| MONGOLIAN wildlife will soon be captured, on camera that is. A Wildlife Picture Index programme is set to begin in January of 2009, aiming to ‘camera trap’ Mongolian mammal and bird species. The program intends to help scientists gain an understanding of population figures and biodiversity across an array of environments, from desert, to steppe, to the rugged and snow-capped mountains of the taiga.
While the WPI was trialled on a small scale in the Democratic Republic of Congo, Sapo National Park, Liberia, and to a lesser degree in other locations around the world, it will be used for the first time on a large scale to record Mongolian wildlife. “This is a great step for Mongolia,” says Eleanor Monks of the Zoological Society of London. “It gives us the opportunity to monitor data deficient species which are rarely seen by the public eye.”
In addition to catching a glimpse of rare and elusive animals such as the Gobi bear, the snow leopard, or the long-eared jerboa, zoologists and scientists are hoping to discover new species of mammals and birds.
The WPI program will also provide insight into a species’ habits -including nocturnal activity- build an understanding of how these animals live, and reveal the impact mining and deforestation have on species’ populations.
According to the team establishing Mongolia’s WPI program, the use of photographic imagery is an effective way of enthusing and educating the public about wildlife by producing vivid colour pictures of rare or, as yet, undiscovered animals.
The camera trapping will be implemented by the Zoological Society of London (through the Steppe Forward Programme), the Wildlife Conservation Society and the Mongolian Academy of Science.
According to Cambridge University, the benefits of camera trapping are that it “offers a non-obtrusive, low cost, verifiable, simple and effective means of meeting objectives across disparate sites.” The objectives, they continue, include “monitoring trends in the diversity, abundance, and distribution of a broad range of terrestrial mammals and birds, including nocturnal, rare and elusive animals.”
The majority of funds for the project’s first year have been supplied by the World Bank. The program will employ roughly six foreign scientists, including two project leaders, four young Mongolian scientists, two Mongolian student interns, and as many as sixty herdsmen from the aimags where the cameras will be placed.
Led by Dr. Jonathan Baillie from ZSL (based at London’s Regent Park Zoo), Monks and Dr. Amanda Fine from the Mongolian office of the Wildlife Conservation Society, the program will monitor six sites around the country: three in central and southern Mongolia, three others far to the west of Ulaanbaatar.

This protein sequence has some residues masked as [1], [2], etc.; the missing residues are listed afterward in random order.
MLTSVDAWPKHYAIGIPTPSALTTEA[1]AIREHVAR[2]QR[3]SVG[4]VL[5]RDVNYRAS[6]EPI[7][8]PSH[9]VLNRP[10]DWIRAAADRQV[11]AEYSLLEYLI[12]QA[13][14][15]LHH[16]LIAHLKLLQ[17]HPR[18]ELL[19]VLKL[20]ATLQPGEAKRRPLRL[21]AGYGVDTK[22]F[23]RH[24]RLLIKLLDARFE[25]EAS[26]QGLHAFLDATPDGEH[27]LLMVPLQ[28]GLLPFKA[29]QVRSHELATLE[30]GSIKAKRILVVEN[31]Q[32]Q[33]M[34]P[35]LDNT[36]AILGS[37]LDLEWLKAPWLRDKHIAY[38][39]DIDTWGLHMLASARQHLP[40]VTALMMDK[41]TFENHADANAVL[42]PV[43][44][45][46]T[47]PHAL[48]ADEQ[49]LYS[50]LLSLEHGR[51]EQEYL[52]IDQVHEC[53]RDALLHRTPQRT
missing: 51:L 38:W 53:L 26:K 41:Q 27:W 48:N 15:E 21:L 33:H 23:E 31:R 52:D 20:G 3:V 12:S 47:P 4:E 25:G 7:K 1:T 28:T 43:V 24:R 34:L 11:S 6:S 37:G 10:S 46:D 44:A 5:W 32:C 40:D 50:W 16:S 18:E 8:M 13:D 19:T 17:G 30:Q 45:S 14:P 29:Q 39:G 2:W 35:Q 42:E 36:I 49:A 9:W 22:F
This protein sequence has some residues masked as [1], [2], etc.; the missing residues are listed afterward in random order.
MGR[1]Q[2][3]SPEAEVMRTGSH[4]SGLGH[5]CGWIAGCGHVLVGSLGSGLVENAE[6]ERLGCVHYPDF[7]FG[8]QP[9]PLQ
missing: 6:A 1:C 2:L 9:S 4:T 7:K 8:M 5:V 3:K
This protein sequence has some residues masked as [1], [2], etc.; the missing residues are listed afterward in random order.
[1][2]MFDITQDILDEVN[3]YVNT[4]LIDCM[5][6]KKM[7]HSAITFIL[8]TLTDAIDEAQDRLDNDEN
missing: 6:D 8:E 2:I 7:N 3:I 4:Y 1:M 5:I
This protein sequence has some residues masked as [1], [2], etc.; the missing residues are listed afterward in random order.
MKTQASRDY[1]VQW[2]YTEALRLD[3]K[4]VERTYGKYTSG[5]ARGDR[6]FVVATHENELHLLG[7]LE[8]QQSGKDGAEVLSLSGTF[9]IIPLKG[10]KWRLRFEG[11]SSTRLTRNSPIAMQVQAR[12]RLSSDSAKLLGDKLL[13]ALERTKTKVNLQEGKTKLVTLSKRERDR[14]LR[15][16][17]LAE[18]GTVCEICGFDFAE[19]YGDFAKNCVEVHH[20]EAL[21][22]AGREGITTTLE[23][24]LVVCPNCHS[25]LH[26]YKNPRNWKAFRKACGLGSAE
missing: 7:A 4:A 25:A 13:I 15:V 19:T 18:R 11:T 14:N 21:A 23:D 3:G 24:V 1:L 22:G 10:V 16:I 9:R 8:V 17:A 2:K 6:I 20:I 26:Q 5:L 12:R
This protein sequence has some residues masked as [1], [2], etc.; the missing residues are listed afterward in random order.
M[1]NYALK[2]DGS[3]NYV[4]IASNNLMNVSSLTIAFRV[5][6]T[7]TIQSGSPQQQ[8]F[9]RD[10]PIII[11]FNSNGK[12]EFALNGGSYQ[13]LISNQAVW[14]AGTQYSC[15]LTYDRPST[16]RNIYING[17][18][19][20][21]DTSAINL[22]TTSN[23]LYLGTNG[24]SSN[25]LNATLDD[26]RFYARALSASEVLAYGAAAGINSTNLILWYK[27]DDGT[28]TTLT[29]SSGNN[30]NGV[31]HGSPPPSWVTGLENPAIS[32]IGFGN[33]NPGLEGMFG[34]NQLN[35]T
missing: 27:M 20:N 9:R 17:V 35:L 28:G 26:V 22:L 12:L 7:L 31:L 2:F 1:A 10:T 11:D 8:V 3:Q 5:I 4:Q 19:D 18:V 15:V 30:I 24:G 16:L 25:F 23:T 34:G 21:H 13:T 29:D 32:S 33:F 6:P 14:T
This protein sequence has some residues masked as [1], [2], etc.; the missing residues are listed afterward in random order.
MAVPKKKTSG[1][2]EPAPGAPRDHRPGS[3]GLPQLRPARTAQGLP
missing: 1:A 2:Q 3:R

Mongolia, according to the report Silent Steppe: The Illegal Wildlife Trade Crisis in Mongolia, has a “flourishing illegal and wildlife trade, now estimated to be worth more than US$ 100 million annually.” Add to this the depletion of forests and the impact mining companies can have on the environment, and the future of Mongolia’s rare and depleted species may be grim. In 2006, for example, the population of red deer in Mongolia was said to have declined by 92 percent over the last 18 years.
In 2006, Baille enumerated some of the environmental problems Mongolia currently faces. “Mongolia was once a refuge for Central Asia’s mammals, but the Mongolian steppe is now being silently cleared of its wildlife. Even the marmot, a large rodent, is estimated to have declined 75 percent over the past 12 years, due to hunting.”
Others seem to agree. “Mongolia’s growing population and changing lifestyles are intensifying pressures on the country’s fragile ecosystems,” a World Bank report states. “Overgrazing is degrading significant areas and displacing wildlife from its habitat. Pollution from industrial and urban growth is negatively affecting environmental quality. Moreover, hampering progress in the management of and protection of the environment is a conspicuous lack of human and financial resources.”
The Wildlife Picture Index hopes to reverse some of these trends. Implementing the program, according to ZSL, means that “robust monitoring will take place so that the scope and severity of the problem can be defined, communicated and defended.” The society hopes this project will in turn lead to public and government awareness initiatives, launched both by Mongolia and the world at large.